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Month: September 2017

    Harvard’s Economic Seminary was a men-only affair going into the mid-1920’s. Before the beginning of the second semester of the 1925-26 academic year, a group of nine Radcliffe graduate students respectfully petitioned Allyn Young, the chairman of the Harvard Economics Department, to allow them “the privilege of regular attendance at the seminary”. Four

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    Materials for the undergraduate course “Business Organization and Control” taught by Sidney Alexander in 1948-49 has been transcribed and posted earlier. The course was taught the following year by John Kenneth Galbraith and others. Below you will find enrollment data followed by transcriptions of  the syllabi for both semesters along with the mid-year

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  The founding head of the University of Chicago’s Department of Political Economy, James Laurence Laughlin, was originally trained at Harvard where he taught for five years. He moved on to Cornell for two years before going to Chicago. During Laughlin’s early years at Harvard, one of his economics students was Theodore Roosevelt (Harvard Class

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  Arthur Norman Holcombe (1884-1977) was awarded a Ph.D. in economics at Harvard in 1909. In the Preface to his doctoral thesis he thanked “Professor Gustav Schmoller of Berlin, Professor Lujo Brentano of Munich, and above all Professor F. W. Taussig of Harvard.”  Thesis title: Public ownership of telephones on the continent of Europe. Boston, etc.,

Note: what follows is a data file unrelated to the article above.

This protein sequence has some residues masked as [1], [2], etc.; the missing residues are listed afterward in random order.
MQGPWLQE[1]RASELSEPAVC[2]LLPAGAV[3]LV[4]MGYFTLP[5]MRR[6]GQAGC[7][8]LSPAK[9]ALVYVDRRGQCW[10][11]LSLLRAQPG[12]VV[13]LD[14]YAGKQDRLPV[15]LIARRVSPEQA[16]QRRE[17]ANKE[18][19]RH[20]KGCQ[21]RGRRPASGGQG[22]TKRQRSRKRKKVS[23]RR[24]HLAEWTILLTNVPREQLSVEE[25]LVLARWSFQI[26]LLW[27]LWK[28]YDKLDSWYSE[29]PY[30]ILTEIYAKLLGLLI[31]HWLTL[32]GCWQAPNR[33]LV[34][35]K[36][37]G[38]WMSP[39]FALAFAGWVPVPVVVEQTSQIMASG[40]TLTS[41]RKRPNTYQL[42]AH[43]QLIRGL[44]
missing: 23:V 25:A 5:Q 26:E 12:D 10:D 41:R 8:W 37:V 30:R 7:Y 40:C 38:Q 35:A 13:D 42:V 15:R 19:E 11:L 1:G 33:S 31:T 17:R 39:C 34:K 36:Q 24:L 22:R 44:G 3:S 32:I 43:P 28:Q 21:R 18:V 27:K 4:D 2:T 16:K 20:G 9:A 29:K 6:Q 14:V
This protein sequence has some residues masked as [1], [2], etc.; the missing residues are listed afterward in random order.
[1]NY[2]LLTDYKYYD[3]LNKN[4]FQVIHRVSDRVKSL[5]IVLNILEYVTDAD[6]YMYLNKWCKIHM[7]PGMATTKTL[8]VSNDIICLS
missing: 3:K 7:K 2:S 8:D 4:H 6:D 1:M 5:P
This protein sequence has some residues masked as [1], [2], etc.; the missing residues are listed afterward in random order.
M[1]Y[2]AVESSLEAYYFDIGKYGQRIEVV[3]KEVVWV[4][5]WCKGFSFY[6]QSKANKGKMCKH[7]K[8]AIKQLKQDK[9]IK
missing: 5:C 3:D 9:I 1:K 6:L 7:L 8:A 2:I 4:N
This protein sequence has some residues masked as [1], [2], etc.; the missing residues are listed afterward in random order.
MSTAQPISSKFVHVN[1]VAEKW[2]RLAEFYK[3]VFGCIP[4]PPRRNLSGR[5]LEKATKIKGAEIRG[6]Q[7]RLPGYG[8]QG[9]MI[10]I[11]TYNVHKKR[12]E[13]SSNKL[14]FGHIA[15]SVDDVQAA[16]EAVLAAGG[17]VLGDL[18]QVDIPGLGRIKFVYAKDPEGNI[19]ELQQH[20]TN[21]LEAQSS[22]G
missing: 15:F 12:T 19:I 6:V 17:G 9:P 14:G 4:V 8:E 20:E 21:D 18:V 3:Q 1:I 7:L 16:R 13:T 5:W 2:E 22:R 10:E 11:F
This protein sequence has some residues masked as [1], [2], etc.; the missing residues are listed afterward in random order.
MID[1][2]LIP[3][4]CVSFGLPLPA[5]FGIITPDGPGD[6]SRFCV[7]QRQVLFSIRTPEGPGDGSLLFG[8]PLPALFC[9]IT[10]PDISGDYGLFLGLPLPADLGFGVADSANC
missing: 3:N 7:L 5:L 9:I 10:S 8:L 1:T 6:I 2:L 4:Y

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  Today’s post is the last of three devoted to the year long graduate sequence “Principles of Money and Banking” taught by Alvin H. Hansen, John H. Williams, and Richard M. Goodwin (second semester) at Harvard in 1946-47.  The thirteen typed pages (!) of “General Reference Reading” for both semesters has been transcribed below. The

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    Today’s post is the first of three devoted to the year long graduate sequence “Principles of Money and Banking” taught by Alvin H. Hansen, John H. Williams, and Richard M. Goodwin (second semester) at Harvard in 1946-47. The reading list for Econ 141a is transcribed below, along with the corresponding final examination questions

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    For seventeen Harvard economics Ph.D. candidates this posting provides information about their respective academic backgrounds, the six subjects of their general examinations along with the names of the examiners, the subject of their special subject, thesis subject and advisor(s) (where available). ________________________________________   DIVISION OF HISTORY AND POLITICAL SCIENCE EXAMINATIONS FOR THE DEGREE

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  The previous post provided transcriptions of the mid-year and end-year final examinations for Harvard’s principles of economics course for the academic year 1947-48. The second-term examination included over fifty multiple choice questions, which appears to me to be the first use of that examination format in the Harvard economics department. Today’s post gives additional information

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